Wednesday, February 13, 2019

Using my iPad as a Student

I know I've written about my iPad before - using it to read, and using it in class - but I feel like this semester I've really gotten the hang of the best way for me to use it. In past semesters, I've just used it as a mini version of a laptop, basically - I've used the bluetooth keyboard case that I have and typed my notes. But I really learn best by handwriting things, not typing them. So this time around, I decided to try a different approach.
When I bought my iPad, the employee at the Apple store told me about the app Nebo. There are a ton of note-taking apps out there, but this one takes what you write by hand with the Apple Pencil and translates it into typed text that you can turn into a Word document, a PDF - whatever you want. This has been life-changing for me this semester. I've been able to take handwritten notes, plus draw images/figures (which I could never do when I typed my notes), and then turn them into Word documents. For me, carrying around an iPad is so much easier than a notebook - it gets heavy for me really quickly, and having to flip it over to turn the pages is a struggle for me, especially to do quickly enough to keep up with note-taking. I'm only taking one class this semester, but the app lets you create multiple digital notebooks, so you can create a separate one for each class and keep things separate and organized.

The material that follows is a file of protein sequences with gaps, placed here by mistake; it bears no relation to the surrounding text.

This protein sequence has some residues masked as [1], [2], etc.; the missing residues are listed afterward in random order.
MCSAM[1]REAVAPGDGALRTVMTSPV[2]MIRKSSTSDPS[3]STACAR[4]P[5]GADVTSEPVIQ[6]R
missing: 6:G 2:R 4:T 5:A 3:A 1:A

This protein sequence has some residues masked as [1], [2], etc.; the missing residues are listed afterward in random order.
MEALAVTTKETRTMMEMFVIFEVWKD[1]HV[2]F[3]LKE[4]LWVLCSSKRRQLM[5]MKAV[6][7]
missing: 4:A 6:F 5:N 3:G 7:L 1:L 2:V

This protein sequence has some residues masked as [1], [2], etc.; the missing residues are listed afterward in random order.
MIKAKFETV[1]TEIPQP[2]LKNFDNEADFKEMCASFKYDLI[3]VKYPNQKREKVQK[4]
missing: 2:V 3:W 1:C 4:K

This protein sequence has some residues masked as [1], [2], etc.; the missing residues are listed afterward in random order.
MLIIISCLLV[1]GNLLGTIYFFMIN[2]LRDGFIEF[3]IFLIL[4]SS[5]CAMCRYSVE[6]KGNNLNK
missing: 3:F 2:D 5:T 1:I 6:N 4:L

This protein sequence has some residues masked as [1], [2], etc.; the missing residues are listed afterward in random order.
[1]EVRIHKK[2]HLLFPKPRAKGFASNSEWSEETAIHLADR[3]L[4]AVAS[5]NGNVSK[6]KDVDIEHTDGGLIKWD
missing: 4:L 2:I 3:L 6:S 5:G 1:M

I'm really impressed with the app's ability to "read" the Pencil notes, too. I don't always have the neatest handwriting, especially when I'm writing quickly and my hands can get tired. The app hasn't had any issues deciphering my writing. There's a bit of a learning curve to figure out the different styles in the app - headings, bold, bullets, etc. - but they are fairly straightforward, and they give you a tutorial of sorts to walk through when you start using the app, and you can go back and reference that whenever you want.

I can really tell a difference between notes that I type, and notes that I write by hand (even digitally "write") - I'm just more engaged and more likely to remember things that I actually write down. Maybe it's because I grew up taking handwritten notes (I didn't have a laptop until I went to college), but it's definitely my learning style.

Since this class is open book/open note, I've been able to create a master outline/study guide, combing the notes I take during class and convert to a Word document, and the notes from the Powerpoint slides that the professors post. It's been a huge time saver - in the past, I'd have to create my master outline from scratch. I wish I had been using this for more of my graduate school career, but I'm glad I have my method down now.

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